Norm Rice or Tom Vander Ark for Superintendent?

The idea, which has been around for a while, of Norm Rice being hired as the next Seattle Schools superintendent, was given extra life today by the PI in their article, Will Rice ride to schools' rescue? and by the Seattle Times in their article, Mayor pushes Rice for Seattle school head.

An article in the Seattle Times this week, Vander Ark steps down from education post at Gates Foundation, makes me think Tom Vander Ark is throwing is hat in the ring for the Seattle Schools superintendent job. According to the article, he is staying with the Gates Foundation with a new position in January 2007 as a Senior Fellow. But I also read a recent quote of his that no one should stay in a foundation for too long, and that he wants to get back in the field.

Vander Ark is the candidate touted by Robert Jamieson, Jr. in the PI today in his column, Jamieson: Take this schools job and love it. But he also discussed the Norm Rice rumor and other potential ideas, such as the Buffalo schools superintendent, Dr. James Williams.

Here are some selected links about all three possible candidates:


Vander Ark:


I know it is the job of the School Board to recruit and hire the superintendent, but let's help them out. Who do you think we should be considering for the job? And what should the criteria be for selecting a new superintendent?


Anonymous said…
We hope a list of serious candidates is developed and suggest that Carla Santorno should consider the position.

We also feel that Supt. Manhas is not the only one who should be faulted for the current mess.

The SPS senior management who made their recommendations and documented them in phase 1 and 2 should be held accountable by the next superintendent.

Or have the same integrity as Mr. Manhas and resign.

In the Enron case, founder Ken Lay trusted and relied on CAO Richard Causey, CFO Andrew Fastow and CEO Jeff Skilling. Each executive was found guilty of securities fraud.

This poorly executed closure process sets an example of education fraud for others to debate and study.
Anonymous said…
To be fair, what would any of these candidates bring to the table, other than the cultivated familiarity of who they know or who knows them?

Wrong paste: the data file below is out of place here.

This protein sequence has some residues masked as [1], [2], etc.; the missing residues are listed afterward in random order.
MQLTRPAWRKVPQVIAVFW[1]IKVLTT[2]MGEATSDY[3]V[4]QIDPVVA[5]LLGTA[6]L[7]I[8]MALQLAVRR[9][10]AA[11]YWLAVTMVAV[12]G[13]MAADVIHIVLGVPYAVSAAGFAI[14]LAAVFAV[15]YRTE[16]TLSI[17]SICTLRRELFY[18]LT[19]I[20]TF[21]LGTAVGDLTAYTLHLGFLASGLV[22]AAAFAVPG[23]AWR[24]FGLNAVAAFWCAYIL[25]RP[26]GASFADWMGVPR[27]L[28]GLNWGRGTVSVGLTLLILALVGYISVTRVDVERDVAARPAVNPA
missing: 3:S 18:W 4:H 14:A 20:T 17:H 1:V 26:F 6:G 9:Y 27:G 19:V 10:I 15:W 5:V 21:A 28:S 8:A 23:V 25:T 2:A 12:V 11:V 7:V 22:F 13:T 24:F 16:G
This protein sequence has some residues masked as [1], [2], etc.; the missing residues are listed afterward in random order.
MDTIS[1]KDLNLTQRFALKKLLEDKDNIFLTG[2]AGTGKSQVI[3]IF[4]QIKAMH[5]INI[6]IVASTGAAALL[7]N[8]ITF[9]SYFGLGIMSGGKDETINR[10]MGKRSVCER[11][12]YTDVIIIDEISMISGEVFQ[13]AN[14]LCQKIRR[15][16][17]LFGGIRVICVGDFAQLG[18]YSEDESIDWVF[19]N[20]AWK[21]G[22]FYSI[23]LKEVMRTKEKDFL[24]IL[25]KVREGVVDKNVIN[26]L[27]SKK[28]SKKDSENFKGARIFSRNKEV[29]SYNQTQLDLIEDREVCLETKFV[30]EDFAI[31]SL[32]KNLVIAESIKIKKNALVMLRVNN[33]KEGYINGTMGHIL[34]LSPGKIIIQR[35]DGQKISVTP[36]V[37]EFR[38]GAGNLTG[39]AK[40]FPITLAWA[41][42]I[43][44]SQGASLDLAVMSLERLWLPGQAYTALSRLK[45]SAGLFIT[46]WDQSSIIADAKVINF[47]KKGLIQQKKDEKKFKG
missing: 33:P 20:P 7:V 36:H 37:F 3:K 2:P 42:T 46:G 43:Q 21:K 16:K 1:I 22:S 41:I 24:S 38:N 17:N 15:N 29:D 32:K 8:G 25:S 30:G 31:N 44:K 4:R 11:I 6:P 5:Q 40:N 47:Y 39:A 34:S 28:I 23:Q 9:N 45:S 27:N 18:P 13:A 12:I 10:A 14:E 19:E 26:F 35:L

I agree with the previous poster who pointed out that Raj Manhas should not stand alone. And just because my partner almost accepted a job in Buffalo, I offer this:

Due to the economic slump that Buffalo has suffered for so many years, it's likely that no one in Mr. Williams' job would be seen as satisfactory, but again, what does he bring to the table, other than having his contract bought out when he was in Ohio? (Didn't the SPS board have a finalist with the same problem? Is this a widespread problem among school administrators?)

I know I'm getting ahead of myself here, but I think the actual problems we're going to address via a new supe have to be prioritized before a short list can be agreed upon. The closure process seems to show that the minimal priorities still can't be agreed upon.

I like the suggestion of extending an offer to Carla Santorno.
Anonymous said…
More on James Williams:

Sketchy accounting practices. An advocate for charter schools and a union buster. Bring on the popcorn.
By all accounts, Supt. Manhas was a strong COO before he was asked to step into the Superintendent job--a job he wasn't ready for. Carla Santorno is even newer to her job than Supt. Manhas was. So far, she seems like a great CAO. Some day she might make a great Superintendent for Seattle, but why not let her prove herself in her CAO job first? I'd rather see us hire a great leader into the Supt. position, and still have a strong CAO in Ms. Santorno.
I hope the Board talks to Dr. Mike Riley, Superintendent of Bellevue. I've heard him speak a number of times and also interviewed him as part of the CACIEE (Supt's committee) work. He is a leader who understands what it means to focus on academic excellence. In Seattle, we've had a goal of closing the achievement gap for years now, but without a strategic plan, accountability, measurements, etc. progress has been slow. In Bellevue, they focus on higher expectations for everyone. One measure they use is getting kids into AP classes, and they've been so successful that ALL FIVE of their high schools made the Newsweek Top 200 high school list. Not a single other high school in the state made the top 400. Interlake High School in Bellevue was # 44 on the list with 30% of kids getting free or reduced lunch. Garfield has 22% of kids free/reduced lunch plus houses the APP cohort, and was the only Seattle school in the top 1200 at # 469. There is lot more to high schools than the Newsweek list, but the key thing is that Dr. Riley is a leader with a vision, not afraid to make decisions, and his actions are always directly connected to his strategies for academic excellence.
Anonymous said…
Given that we have months and months, can anyone suggest how the board might be able to gather input from a wide variety of constituents before they make a choice? It seems to me that this is an opportunity to gather the community behind some necessary qualifications, if not a particular candidate.